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  • National Call to Conscience
    The nation’s response to events here in Charlottesville makes clear that we need moral leadership in every community. As followers of God we call all people to admit that white supremacy is a structure of evil, injustice, and oppression. We as people of faith must engage in the long, deep work of dismantling white supremacy in all of its forms. We must confront and counteract white supremacy within ourselves, within our communities, and within legal, political and religious systems. White supremacy is a systemic sin that is not unique to Charlottesville or to the South. It is woven into the DNA of the United States. We call upon you to partner with us in the holy task of renouncing and confronting white supremacy and dismantling the white nationalist agenda in your own community. Together, with God, we can restore God’s vision of a world where all are welcomed and affirmed in their full humanity. Let us be clear that we will not allow our leaders to condemn hate while they continue to condone the policies and practices of white nationalism. Opposing white supremacy is not a partisan issue. All people of faith and conscience must commit to the deep work of justice. All elected leaders at local, state, and national levels have the power and moral obligation to enact policies which uplift, protect, and provide for the most marginalized in our society. As an act of choosing love over fear we call upon all people, especially our faith and public leaders to: Choose to stop racist voter suppression and gerrymandering by fully reinstating the Voting Rights Act. Choose to oppose the RAISE Act, defend DACA, and refuse funding for a border wall. Choose to work for comprehensive criminal justice reform and reject the “law and order” culture which has cast black and brown people as the enemy of America. Choose to condemn political rhetoric and policies that target the LGBTQ, Jewish, Immigrant, and Islamic communities. Choose to support access to health care, affordable housing, jobs, and equal access to goods and services for all people. Signed in solidarity, Brittany Caine-Conley, Congregate C’Ville Lead Organizer, Charlottesville Rev. Seth Wispelwey, Directing Minister, Restoration Village Arts, Charlottesville Rabbi Rachel Schmelkin, Congregation Beth Israel, Charlottesville Rev. Elaine Ellis Thomas, St. Paul’s Memorial Church, Charlottesville Rev. Dr. Brenda Brown-Grooms, New Beginnings Christian Community, Charlottesville Rev. Liz Forney, First Presbyterian Church, Charlottesville Deacon Don Gathers, First Baptist Church, Charlottesville Rev. Phil Woodson, First United Methodist Church, Charlottesville Rev. Robert Lewis, Hinton Avenue United Methodist Church, Charlottesville Rev. Dr. Jeanita Richardson, Charlottesville Rev. Tracy Howe Wispelwey, Justice and Witness Ministries, United Church of Christ, Charlottesville Ann Marie Smith, Grace Church Red Hill and New York Zen Center for Contemplative Care-Charlottesville Rev. Diana Brawley, Counseling Ministry of Charlottesville Rev. Dr. Jan Rivero, Wesley Memorial United Methodist Church, Charlottesville Sharon Beckman-Brindley, Insight Meditation Community of Charlottesville Adam Slate, President, Thomas Jefferson Memorial Church-Unitarian Universalist, Charlottesville Rev. Dr. Harry Kennon, First United Methodist Church, Charlottesville Sheikha Latifa Till, Sufi Ruhaniat International, Charlottesville Rev. Dr. Michael Cheuk, Charlottesville Elizabeth Shillue, Charlottesville Friends Meeting Rev. Dr. William J. Barber, II, President & Sr. Lecturer, Repairers of the Breach Jonathan Wilson-Hartgrove, School for Conversion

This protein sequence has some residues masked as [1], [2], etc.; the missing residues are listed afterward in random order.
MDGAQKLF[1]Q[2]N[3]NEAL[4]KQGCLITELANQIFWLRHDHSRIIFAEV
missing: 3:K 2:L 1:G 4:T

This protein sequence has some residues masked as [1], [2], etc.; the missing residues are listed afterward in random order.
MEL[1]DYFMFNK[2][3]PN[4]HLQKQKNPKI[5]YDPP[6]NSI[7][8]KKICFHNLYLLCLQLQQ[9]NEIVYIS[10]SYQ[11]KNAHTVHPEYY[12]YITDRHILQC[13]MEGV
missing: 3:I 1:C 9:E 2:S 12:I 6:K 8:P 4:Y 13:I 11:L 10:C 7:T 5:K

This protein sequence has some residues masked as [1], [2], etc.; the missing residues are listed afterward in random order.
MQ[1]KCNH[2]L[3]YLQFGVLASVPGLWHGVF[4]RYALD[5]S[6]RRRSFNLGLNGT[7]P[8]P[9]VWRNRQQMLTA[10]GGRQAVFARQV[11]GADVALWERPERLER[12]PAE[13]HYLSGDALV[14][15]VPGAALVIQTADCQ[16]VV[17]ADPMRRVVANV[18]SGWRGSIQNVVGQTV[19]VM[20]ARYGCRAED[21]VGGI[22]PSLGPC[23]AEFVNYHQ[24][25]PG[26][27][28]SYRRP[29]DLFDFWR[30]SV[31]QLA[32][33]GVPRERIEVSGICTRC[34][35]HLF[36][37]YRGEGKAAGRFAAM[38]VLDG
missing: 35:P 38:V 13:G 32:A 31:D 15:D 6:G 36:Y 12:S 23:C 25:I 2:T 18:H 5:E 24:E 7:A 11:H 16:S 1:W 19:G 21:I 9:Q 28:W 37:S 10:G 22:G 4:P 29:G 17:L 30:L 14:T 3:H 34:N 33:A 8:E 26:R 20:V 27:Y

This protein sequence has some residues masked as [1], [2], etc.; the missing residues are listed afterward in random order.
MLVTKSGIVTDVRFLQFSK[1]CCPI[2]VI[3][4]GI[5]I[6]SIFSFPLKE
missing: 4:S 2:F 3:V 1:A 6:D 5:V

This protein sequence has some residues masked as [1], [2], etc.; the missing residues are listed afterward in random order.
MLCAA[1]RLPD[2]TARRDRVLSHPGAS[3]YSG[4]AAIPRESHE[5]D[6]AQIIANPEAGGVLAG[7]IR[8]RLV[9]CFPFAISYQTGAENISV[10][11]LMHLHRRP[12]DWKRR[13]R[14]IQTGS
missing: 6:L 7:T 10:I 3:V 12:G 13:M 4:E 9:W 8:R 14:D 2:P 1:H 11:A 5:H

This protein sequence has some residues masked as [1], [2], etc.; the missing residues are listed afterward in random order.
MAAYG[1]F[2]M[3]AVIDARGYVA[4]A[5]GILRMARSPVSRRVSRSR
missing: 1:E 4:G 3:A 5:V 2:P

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  • Faith Leaders Remain Vigilant After Cancellation of Anti-Muslim Rallies